Ski instructors have been through years of thorough training and know the perfect exercises, techniques, and teaching methods for your child to learn in an optimal way. They also get to interact with other children of the same age and ability in ski lessons, so it’s also a very sociable, happy experience for them.
What can I do to help them learn and progress their skiing?
Although lessons are key for children to learn the fundamentals, just as in regular school, there’s lots you can do outside of instruction time to help develop their skiing. After all, this is a family activity that you can all enjoy together.
Teaching children to ski, especially very young children, might feel frustrating at times, but you’ve got to be patient and let your kids learn at a pace that suits them. Our goal is to always ensure that children of such a young age are having fun and are safe.
Once they are safe and having a good time, it’s amazing how much children learn from copying and giving things a go. If they look tired or have gone quiet on you, go for a hot cocoa and take a break! If you try to rush your child’s skiing development, it often ends up with frustrated parents who find their kids hate skiing.
Before the first lesson:
- At home – To give your kids a head start in skiing, buy some plastic skis for them to have a play. As soon as they can walk they can start on these. Plastic skis are relatively cheap and will introduce them to the concept of skiing.They’ll get a feel for the equipment, get used to the sliding motion, and even develop a bit of balance and muscle strength before join ski school. You can play games by getting them to jump in and out of a snow plough position. You could show them a video of a magic carpet and play pretend walking on and off the magic carpet in the garden.All of these little games aid their learning process and as your child develops, they will feel more confident joining a group lesson.
- In resort – On your first ski trip as a family, take them down the nursery slope the day before their first ski lesson – if possible. This helps them get used to snow and surroundings, making the first ski school experience less intimidating. It also gets them used to proper gear – ski boots are not the comfiest for anyone, let alone young kids!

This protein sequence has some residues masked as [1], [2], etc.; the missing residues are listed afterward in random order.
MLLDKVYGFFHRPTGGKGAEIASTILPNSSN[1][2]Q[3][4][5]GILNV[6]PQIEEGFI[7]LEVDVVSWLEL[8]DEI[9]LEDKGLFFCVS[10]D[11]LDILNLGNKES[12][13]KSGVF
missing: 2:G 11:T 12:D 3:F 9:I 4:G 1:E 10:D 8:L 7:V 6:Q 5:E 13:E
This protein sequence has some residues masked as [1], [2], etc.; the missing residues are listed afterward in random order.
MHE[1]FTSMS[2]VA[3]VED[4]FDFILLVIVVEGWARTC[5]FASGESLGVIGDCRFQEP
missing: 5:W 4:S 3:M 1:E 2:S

You can buy an edgie-wedgie which holds the tips of your child’s skis together. This helps them form the snow-plough shape which isn’t very natural, especially for little legs. Buy an edgie-wedgie here.
Don’t worry if the equipment is new to you too, most ski schools will ensure the kids are dressed properly and have the right boot on the right foot etc. The ski instructor will help you out at the start of each lesson. Ellis Brigham have plenty of base layers to help your child keep warm on the slopes, which you can buy before hitting the slopes.
After they’ve had a lesson or two:
- Practice balance – One key skill parents can help with is encouraging their child to balance on their own. If you get it wrong (such as skiing with them between your legs) you’ll be skiing around with a sack of potatoes, and they won’t build any independence.
- Mix in play with skiing – Again, it’s all about getting them to love skiing so that when they’ve developed more physically, they’re keen and rearing to get going. Stop and build a snowman, make snow angels or have a snowball fight on the ski hill. It breaks up the skiing for them both physically and mentally and ensures they have a more enjoyable ski holiday.
Think your child is ready to hit the slopes and join ski school? Get your child started skiing in our Whippersnappers group ski lessons, designed specifically for 4-5yr olds. Or if you think they’ be better suited to a one-on-one lesson, private lessons could help your child learn how to ski.
Our group lessons and private ski lessons are based around fun and learning through play so that they want to keep coming back year after year.